“Literal Banana” on Carcinization writes Against Automaticity , which they describe as:

An explanation of why tricks like priming, nudge, the placebo effect, social contagion, the “emotional inception” model of advertising, most “cognitive biases,” and any field with “behavioral” in its name are not real.

My summary (as always, read the real thing to keep me honest): for a lot of the ‘90s and ‘00s, social scientists were engaged in the project of proving “automaticity”, the claim that most human decisions are unconscious/unreasoned/automatic and therefore bad. Cognitive biases, social priming, advertising science, social contagion research, “nudges”, etc, were all part of this grand agenda.

For example, consider John Bargh’s famous (and now debunked) social priming studies: an experimenter would make subjects solve word games related to elderly people (eg WRINKLE, OLD, CANE). These subjects would then walk out of the laboratory more slowly than control subjects, because they’d been “primed” with the thought of old people, who move slowly. Again, this has since been debunked. But for a while, it seemed like half of all psych experiments were something along these lines. And they all sent the same message: “you” are not in command. You are like a leaf, being blown about by environmental factors beyond your control - how people phrase things, what your peers are doing, and which words you’ve encountered recently.

A third time: all of this has since been debunked. So Banana recommends (reading between the lines) that we go back, figure out how the automaticity paradigm affected our thinking, and un-propagate all of those updates. They suggest something like replacing causal explanations with phenomenology, a proposal which I am forced to admit I don’t understand in any way whatsoever.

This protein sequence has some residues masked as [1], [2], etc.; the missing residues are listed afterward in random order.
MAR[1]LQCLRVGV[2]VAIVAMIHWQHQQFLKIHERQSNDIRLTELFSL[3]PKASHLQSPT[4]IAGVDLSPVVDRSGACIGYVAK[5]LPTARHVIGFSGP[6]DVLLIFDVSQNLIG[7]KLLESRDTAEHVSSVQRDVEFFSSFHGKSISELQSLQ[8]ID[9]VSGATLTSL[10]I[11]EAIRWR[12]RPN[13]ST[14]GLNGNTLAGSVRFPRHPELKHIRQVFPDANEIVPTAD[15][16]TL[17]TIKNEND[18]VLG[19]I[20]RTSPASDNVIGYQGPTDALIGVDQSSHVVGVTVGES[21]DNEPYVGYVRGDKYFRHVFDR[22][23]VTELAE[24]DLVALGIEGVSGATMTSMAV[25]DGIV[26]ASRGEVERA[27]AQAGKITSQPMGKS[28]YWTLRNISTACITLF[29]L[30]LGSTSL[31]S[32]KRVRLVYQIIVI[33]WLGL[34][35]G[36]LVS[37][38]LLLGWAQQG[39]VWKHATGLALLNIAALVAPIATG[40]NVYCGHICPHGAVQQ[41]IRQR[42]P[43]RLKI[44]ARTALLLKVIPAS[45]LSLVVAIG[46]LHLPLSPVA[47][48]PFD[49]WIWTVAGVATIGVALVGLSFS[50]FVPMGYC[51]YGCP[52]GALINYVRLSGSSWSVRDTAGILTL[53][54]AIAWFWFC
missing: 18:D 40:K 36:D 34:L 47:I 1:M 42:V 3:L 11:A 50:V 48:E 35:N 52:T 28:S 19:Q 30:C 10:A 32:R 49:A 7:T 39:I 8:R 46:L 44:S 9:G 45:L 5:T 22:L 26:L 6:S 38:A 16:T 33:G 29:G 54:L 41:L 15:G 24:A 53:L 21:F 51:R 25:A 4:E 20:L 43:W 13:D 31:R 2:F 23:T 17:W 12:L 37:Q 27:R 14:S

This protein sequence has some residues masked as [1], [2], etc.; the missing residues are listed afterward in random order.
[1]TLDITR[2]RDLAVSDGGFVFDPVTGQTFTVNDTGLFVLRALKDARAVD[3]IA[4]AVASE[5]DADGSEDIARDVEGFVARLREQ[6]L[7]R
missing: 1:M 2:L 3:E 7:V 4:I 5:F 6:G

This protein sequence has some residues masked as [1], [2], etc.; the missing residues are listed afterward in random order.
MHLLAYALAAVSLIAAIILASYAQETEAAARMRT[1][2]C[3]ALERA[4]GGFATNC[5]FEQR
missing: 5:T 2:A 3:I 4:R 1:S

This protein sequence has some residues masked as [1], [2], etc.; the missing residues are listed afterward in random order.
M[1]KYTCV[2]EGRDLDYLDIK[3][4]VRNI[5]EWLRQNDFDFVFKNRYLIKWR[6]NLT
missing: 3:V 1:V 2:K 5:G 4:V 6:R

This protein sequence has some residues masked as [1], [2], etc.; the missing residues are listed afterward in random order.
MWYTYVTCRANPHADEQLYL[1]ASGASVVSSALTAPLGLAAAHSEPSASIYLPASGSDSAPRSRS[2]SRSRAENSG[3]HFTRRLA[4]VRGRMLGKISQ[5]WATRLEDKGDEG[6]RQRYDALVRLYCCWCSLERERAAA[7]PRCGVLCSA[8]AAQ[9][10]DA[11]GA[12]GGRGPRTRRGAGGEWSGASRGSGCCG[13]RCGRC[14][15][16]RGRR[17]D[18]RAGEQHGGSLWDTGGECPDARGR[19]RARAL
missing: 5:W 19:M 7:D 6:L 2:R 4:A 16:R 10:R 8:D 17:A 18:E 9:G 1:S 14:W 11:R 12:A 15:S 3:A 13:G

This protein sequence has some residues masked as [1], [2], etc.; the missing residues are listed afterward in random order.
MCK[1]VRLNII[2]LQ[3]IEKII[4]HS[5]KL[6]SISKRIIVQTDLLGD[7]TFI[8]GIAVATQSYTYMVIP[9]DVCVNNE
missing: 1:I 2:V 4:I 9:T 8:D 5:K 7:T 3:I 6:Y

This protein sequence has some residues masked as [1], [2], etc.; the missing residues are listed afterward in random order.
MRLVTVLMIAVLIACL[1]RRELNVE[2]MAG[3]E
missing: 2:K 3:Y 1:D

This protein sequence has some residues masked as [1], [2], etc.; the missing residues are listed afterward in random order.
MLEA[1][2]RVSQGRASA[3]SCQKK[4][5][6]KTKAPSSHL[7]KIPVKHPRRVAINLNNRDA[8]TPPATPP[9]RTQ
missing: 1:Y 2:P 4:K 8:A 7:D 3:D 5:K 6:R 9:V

And they end with a challenge:

I invite anyone to be the Lakatos to my Feyerabend, and present Here’s Why Automaticity Is Real Actually , as mine is an extreme case and does not pretend to be a measured, balanced examination of the subject.

Sure, let’s go.

The Core Of The Cognitive Biases Literature Replicates And Is Real

Suppose there is a good idea. People will be attracted to it. It will gather momentum. Eventually it will have made all the true claims it can make, but it won’t have used up its hype. Its momentum will carry it forward into making false claims and doing bad things.

After a while, it will get a reputation as “that idea which makes false claims and does bad things”. People will rush to dissociate themselves from it. The dissociation will itself gather momentum. Supporting the idea will look naive at best; more likely it will signal that you’re a predatory scammer. There will be a virtue signaling cascade to compete over how much you hate the idea.

Some examples:

  • Racism exists and is bad. But wokeness has become so annoying that lots of people have antibodies to talking about racism or acknowledging it. Now it’s hard to call out race-related problems without looking like a woke grifter.

  • Cryptocurrency has become an important part of poor countries’ financial infrastructure, so much so that I think it should objectively be considered a huge tech success story. But there have been so many scams and so much hype that people refuse to believe this, and continue to insist it has no possible use cases.

  • IQ is one of the most explanatory and best-replicated concepts in psychology. But everyone is so afraid of being “that guy” who drones on and on about his high IQ that they countersignal by saying IQ doesn’t exist or is meaningless or is just test-taking skills or whatever.